Bank of England’s Real Time Gross Settlement payment system, which processes £277bn of money transfers a day including UK house purchases, resumes operations after being down for more than nine hours
By James Titcomb
4:14PM BST 20 Oct 2014
Update: The Bank of England says the system is back online, and that RTGS will remain open until 8pm on Monday four hours later than usual to process the backlog of orders.
CHAPS, which deals with the payments, says: “The Bank of England’s RTGS system is now processing payments again following a resolution of the technical issue experienced earlier today. As such, CHAPS is now processing the backlog of payments and is confident that all payments submitted today will be processed today.”
House purchases and other large transactions were unable to be completed on Monday after the infrastructure that processes large payments between British banks went offline, the Bank of England has said.
The central bank said the “Real Time Gross Settlement Payment System” (RTGS), which settles large transfers between banks, had gone offline at 6am on Monday morning. It remained so until late on Monday afternoon and will stay open until 8pm to deal with a backlog of payments.
The Bank said that the biggest payments were being processed manually and reassured the public that all payments would be on Monday, since the system has the capacity to process a large number of payments when it does go back online.
Smaller payments such as standing orders and direct debits use a different system and were not affected.
The RTGS is set up to settle large payments in real time, rather than at the end of the day, reducing risk.
The system which processes payments such as house purchases went down at 6am on Monday morning. The large banks were contacted early in the day, and the Bank disclosed the fault at around 11.30am.
Jonathan Harris, of the mortgage broker Anderson Harris said the issue could be “hugely inconvenient for buyers”.
“It is hugely fortunate that the Chaps system didn’t collapse on a Friday as this is by far the busiest day of the week for completions. However, with everyone pushing to complete on a Friday there are a proportion of deals which don’t happen maybe 15pc which are pushed back to the following Monday. These are already critical and if they are delayed yet again, it will be hugely inconvenient for buyers,” he said.
“Those in a long chain in particular will feel a cascading effect down the chain with potentially many people affected. Presuming the system is back up and running on Tuesday, then these deals should be able to complete then.”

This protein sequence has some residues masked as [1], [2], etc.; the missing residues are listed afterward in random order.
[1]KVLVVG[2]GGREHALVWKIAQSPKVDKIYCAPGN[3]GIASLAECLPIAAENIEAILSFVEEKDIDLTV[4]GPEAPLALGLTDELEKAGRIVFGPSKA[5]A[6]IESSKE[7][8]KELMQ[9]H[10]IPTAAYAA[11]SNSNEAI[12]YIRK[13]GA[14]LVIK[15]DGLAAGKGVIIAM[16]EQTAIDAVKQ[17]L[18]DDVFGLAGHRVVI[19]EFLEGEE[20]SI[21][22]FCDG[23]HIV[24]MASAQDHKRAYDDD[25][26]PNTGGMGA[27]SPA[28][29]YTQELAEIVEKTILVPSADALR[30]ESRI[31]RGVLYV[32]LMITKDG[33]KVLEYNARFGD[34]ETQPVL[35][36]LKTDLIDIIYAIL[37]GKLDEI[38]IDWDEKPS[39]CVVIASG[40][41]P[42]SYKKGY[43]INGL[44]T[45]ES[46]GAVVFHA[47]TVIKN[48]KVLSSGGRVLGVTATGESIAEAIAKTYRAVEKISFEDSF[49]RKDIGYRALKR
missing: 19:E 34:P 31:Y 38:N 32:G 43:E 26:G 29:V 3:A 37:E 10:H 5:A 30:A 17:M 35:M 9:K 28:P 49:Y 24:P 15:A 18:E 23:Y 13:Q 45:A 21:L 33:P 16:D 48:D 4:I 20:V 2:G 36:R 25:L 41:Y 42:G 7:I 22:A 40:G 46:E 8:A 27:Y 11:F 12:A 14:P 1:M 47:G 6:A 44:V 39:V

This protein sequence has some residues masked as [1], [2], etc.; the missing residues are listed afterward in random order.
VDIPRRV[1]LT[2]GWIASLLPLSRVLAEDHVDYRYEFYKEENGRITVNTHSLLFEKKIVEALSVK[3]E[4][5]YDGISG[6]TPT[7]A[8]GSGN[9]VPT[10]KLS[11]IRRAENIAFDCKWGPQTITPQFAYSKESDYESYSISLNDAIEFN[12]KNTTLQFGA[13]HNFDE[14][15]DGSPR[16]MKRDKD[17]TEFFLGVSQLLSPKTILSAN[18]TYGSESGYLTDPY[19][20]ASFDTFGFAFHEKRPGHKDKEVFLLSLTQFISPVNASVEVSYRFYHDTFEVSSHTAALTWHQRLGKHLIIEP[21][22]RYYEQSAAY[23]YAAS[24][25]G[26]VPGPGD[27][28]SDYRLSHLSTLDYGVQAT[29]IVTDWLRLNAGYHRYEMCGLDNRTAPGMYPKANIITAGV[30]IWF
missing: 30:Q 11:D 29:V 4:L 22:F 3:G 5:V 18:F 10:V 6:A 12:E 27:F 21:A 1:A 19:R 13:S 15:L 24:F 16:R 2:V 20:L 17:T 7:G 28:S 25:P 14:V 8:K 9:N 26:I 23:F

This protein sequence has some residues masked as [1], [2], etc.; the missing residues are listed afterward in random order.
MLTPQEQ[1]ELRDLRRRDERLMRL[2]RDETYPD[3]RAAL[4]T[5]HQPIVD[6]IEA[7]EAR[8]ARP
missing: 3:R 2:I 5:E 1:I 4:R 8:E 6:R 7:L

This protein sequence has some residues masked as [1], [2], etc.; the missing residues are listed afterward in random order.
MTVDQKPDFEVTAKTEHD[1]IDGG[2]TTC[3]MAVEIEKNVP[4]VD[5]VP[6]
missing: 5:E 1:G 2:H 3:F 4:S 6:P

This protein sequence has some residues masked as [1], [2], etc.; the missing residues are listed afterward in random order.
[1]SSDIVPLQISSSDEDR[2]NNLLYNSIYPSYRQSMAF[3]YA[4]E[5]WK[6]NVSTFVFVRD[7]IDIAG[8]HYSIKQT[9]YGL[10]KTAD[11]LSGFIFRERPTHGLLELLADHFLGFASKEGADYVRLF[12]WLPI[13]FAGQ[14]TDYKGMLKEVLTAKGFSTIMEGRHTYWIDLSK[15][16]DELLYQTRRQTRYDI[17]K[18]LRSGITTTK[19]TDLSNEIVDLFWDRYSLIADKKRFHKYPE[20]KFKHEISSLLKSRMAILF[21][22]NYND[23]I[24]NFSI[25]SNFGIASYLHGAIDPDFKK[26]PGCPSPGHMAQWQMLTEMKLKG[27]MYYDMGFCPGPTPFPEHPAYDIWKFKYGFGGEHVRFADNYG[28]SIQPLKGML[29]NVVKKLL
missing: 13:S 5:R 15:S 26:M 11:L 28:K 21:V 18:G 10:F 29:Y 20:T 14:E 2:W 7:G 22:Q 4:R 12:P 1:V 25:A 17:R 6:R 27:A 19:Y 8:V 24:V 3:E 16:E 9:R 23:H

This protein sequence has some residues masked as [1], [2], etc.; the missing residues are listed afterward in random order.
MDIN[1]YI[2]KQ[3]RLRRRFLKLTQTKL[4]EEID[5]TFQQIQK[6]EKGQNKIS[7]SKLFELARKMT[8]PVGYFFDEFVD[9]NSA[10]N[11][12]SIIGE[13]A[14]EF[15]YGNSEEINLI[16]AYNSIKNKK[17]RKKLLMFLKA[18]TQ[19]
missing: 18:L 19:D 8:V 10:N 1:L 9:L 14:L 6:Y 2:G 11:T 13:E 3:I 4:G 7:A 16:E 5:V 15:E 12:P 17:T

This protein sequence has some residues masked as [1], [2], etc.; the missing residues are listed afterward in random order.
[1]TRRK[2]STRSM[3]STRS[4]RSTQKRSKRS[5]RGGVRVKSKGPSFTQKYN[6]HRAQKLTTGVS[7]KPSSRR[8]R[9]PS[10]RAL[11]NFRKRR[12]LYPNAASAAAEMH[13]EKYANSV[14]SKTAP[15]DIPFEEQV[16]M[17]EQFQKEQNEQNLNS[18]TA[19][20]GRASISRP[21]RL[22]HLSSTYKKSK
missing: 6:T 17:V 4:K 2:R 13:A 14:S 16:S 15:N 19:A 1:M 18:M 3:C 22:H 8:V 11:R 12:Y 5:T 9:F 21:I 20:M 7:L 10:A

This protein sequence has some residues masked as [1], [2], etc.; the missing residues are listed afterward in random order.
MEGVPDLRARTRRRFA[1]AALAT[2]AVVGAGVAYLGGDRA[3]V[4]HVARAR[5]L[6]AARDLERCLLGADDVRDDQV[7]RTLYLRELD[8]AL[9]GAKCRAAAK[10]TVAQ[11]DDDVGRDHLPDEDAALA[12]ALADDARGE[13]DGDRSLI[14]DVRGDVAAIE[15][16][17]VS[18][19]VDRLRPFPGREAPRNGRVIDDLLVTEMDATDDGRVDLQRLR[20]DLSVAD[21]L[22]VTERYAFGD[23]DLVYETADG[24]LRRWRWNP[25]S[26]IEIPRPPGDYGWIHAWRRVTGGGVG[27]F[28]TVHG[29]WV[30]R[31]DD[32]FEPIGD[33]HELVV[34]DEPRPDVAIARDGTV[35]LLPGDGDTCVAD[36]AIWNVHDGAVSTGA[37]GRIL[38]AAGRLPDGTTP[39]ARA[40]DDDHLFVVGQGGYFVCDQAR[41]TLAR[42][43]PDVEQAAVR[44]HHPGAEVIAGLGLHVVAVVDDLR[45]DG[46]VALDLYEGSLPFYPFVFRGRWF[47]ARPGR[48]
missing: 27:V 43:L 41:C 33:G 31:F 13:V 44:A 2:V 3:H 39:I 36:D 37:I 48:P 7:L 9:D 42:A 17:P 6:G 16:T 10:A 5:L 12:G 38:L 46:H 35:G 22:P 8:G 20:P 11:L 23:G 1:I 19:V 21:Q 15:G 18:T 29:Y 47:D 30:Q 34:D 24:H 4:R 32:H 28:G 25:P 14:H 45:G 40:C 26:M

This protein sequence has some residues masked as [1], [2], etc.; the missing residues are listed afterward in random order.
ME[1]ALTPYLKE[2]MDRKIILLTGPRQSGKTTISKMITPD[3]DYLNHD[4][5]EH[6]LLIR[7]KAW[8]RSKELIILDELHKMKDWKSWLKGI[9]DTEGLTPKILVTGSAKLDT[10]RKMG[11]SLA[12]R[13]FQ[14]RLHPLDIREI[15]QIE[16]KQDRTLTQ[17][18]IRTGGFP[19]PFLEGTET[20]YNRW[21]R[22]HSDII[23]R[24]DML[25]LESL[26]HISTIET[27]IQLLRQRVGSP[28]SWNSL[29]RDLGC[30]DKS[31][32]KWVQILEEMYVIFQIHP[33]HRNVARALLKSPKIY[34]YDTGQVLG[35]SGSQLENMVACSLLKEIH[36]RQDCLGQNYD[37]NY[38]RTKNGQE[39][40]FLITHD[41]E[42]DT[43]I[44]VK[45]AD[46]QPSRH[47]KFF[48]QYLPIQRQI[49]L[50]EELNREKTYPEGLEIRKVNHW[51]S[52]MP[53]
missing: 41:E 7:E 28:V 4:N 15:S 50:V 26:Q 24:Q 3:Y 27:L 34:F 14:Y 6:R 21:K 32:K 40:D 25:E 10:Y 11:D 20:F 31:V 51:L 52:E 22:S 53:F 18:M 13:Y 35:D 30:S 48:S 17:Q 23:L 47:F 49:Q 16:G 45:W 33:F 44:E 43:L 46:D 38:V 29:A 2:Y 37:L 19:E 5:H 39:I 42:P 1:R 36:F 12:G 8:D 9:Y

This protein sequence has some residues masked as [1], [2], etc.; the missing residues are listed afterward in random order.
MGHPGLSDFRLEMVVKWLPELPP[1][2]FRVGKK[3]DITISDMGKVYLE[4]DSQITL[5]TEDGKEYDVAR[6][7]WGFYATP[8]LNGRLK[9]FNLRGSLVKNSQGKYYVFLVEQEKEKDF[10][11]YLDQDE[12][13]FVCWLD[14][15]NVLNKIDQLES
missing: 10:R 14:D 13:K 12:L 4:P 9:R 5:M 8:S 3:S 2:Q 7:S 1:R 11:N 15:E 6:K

The Bank of England said: “The Bank of England has identified a technical issue related to some routine maintenance of the RTGS payment system and has paused settlement while we resolve it.”
“We are working to address this issue as quickly as possible, and restart the RTGS payment system in a controlled manner. The most important payments are being made manually and we can reassure the public that all payments made today will be processed.”
The RTGS routes payments made through CHAPS (the Clearing House Automated Payments System), which settles important and time-sensitive payments, including house purchases.
According to the CHAPS website, it processed £70 trillion of payments last year and is used by 5,000 financial institutions.
A statement from CHAPS said it would be keeping operations running longer than normal on Monday afternoon to ensure that they go through.
” CHAPS is currently liaising with the Bank of England who are working hard to resolve the issue – which means payments submitted today will be processed,” it said.
The system helps keep the daytoday running of banks going by acting as an intermediary between banks. If a payment is going to be made between banks, RTGS credits the bank receiving the funds quickly, and takes funds from the bank sending money, removing the risk for the receiving bank.
In effect, RTGS sits at the top of the payment structure for banks, as shown by this Bank of England document:
The other major payment system that uses RTGS is CREST, which processes transactions for financial instruments such as shares and bonds. However, CREST is not believed to be affected.
Euroclear, which runs CREST, said: “Euroclear is monitoring the current technical issue with the RTGS system at the Bank of England. We are working closely with the BoE and if necessary will extend our own operational deadlines, to ensure that all settlement and payment instructions will be processed today.”
Around £277bn a day is processed through CHAPS, up from the £254.5bn in 2011:
The financial analyst Lorcan Roche Kelly said the event was “every central bank’s nightmare”.